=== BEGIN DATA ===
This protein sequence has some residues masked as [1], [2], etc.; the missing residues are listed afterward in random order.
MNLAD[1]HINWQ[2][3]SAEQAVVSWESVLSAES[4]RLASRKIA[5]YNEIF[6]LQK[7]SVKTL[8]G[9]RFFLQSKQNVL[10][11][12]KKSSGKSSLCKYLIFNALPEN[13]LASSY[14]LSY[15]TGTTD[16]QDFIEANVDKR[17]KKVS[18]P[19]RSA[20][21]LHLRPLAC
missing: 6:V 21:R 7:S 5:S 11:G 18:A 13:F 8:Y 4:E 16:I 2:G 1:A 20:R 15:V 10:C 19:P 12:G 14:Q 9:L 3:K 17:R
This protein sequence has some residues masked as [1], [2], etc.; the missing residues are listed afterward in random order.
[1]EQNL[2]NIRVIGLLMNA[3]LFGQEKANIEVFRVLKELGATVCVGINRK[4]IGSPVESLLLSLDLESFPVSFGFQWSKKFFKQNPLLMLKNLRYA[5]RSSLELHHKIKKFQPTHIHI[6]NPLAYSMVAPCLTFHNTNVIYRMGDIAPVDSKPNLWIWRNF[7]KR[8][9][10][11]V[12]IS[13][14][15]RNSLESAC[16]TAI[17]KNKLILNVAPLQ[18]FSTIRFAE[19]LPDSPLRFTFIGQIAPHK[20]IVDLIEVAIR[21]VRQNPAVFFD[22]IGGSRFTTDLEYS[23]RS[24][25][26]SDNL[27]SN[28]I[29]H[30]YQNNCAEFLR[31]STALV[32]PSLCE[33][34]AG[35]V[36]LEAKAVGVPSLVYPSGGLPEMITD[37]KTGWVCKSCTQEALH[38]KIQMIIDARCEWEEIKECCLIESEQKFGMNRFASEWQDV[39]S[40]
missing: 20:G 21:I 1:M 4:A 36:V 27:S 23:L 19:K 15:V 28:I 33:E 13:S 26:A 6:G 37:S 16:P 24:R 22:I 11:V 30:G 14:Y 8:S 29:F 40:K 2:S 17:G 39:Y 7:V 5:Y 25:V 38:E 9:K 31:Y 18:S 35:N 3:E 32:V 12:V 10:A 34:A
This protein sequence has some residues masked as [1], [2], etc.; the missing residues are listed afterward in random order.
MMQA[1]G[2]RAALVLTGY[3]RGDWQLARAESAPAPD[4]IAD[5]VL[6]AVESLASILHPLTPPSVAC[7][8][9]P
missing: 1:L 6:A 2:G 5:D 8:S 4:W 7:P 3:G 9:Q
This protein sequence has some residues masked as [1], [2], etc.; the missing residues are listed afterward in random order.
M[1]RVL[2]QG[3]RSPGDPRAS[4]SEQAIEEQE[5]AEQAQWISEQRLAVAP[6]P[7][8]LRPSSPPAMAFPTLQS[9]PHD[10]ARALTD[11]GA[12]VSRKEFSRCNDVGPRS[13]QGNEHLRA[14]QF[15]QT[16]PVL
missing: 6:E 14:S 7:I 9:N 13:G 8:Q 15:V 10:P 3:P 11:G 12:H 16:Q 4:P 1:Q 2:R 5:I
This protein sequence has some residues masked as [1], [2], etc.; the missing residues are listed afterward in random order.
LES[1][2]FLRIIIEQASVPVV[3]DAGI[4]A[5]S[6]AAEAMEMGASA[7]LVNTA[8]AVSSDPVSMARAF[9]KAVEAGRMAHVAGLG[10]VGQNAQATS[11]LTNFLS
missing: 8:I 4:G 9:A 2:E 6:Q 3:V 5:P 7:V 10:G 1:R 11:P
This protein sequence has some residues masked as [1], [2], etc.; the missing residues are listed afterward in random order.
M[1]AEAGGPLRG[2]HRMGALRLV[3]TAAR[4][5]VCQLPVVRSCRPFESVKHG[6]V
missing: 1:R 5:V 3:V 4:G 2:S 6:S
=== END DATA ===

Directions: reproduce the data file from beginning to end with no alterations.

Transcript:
This protein sequence has some residues masked as [1], [2], etc.; the missing residues are listed afterward in random order.
MNLAD[1]HINWQ[2][3]SAEQAVVSWESVLSAES[4]RLASRKIA[5]YNEIF[6]LQK[7]SVKTL[8]G[9]RFFLQSKQNVL[10][11][12]KKSSGKSSLCKYLIFNALPEN[13]LASSY[14]LSY[15]TGTTD[16]QDFIEANVDKR[17]KKVS[18]P[19]RSA[20][21]LHLRPLAC
missing: 6:V 21:R 7:S 5:S 11:G 18:A 13:F 8:Y 4:E 16:I 2:G 1:A 20:R 15:V 10:C 19:P 12:G 14:Q 9:L 3:K 17:R
This protein sequence has some residues masked as [1], [2], etc.; the missing residues are listed afterward in random order.
[1]EQNL[2]NIRVIGLLMNA[3]LFGQEKANIEVFRVLKELGATVCVGINRK[4]IGSPVESLLLSLDLESFPVSFGFQWSKKFFKQNPLLMLKNLRYA[5]RSSLELHHKIKKFQPTHIHI[6]NPLAYSMVAPCLTFHNTNVIYRMGDIAPVDSKPNLWIWRNF[7]KR[8][9][10][11]V[12]IS[13][14][15]RNSLESAC[16]TAI[17]KNKLILNVAPLQ[18]FSTIRFAE[19]LPDSPLRFTFIGQIAPHK[20]IVDLIEVAIR[21]VRQNPAVFFD[22]IGGSRFTTDLEYS[23]RS[24][25][26]SDNL[27]SN[28]I[29]H[30]YQNNCAEFLR[31]STALV[32]PSLCE[33][34]AG[35]V[36]LEAKAVGVPSLVYPSGGLPEMITD[37]KTGWVCKSCTQEALH[38]KIQMIIDARCEWEEIKECCLIESEQKFGMNRFASEWQDV[39]S[40]
missing: 20:G 21:I 1:M 4:A 36:V 27:S 23:L 19:K 15:V 28:I 33:E 13:S 26:A 6:G 37:S 16:P 24:R 22:I 11:V 30:G 14:Y 8:S 29:F 40:K 2:S 17:G 39:Y 7:V 5:Y 25:V 38:E 9:K 31:Y 18:S 35:N 3:E 32:V 12:V 10:A 34:A
This protein sequence has some residues masked as [1], [2], etc.; the missing residues are listed afterward in random order.
MMQA[1]G[2]RAALVLTGY[3]RGDWQLARAESAPAPD[4]IAD[5]VL[6]AVESLASILHPLTPPSVAC[7][8][9]P
missing: 1:L 6:A 2:G 5:D 8:S 4:W 7:P 3:G 9:Q
This protein sequence has some residues masked as [1], [2], etc.; the missing residues are listed afterward in random order.
M[1]RVL[2]QG[3]RSPGDPRAS[4]SEQAIEEQE[5]AEQAQWISEQRLAVAP[6]P[7][8]LRPSSPPAMAFPTLQS[9]PHD[10]ARALTD[11]GA[12]VSRKEFSRCNDVGPRS[13]QGNEHLRA[14]QF[15]QT[16]PVL
missing: 6:E 14:S 7:I 9:N 13:G 8:Q 15:V 10:P 3:P 11:G 12:H 16:Q 4:P 1:Q 2:R 5:I
This protein sequence has some residues masked as [1], [2], etc.; the missing residues are listed afterward in random order.
LES[1][2]FLRIIIEQASVPVV[3]DAGI[4]A[5]S[6]AAEAMEMGASA[7]LVNTA[8]AVSSDPVSMARAF[9]KAVEAGRMAHVAGLG[10]VGQNAQATS[11]LTNFLS
missing: 8:I 4:G 9:A 2:E 6:Q 3:V 5:P 7:V 10:G 1:R 11:P
This protein sequence has some residues masked as [1], [2], etc.; the missing residues are listed afterward in random order.
M[1]AEAGGPLRG[2]HRMGALRLV[3]TAAR[4][5]VCQLPVVRSCRPFESVKHG[6]V
missing: 1:R 5:V 3:V 4:G 2:S 6:S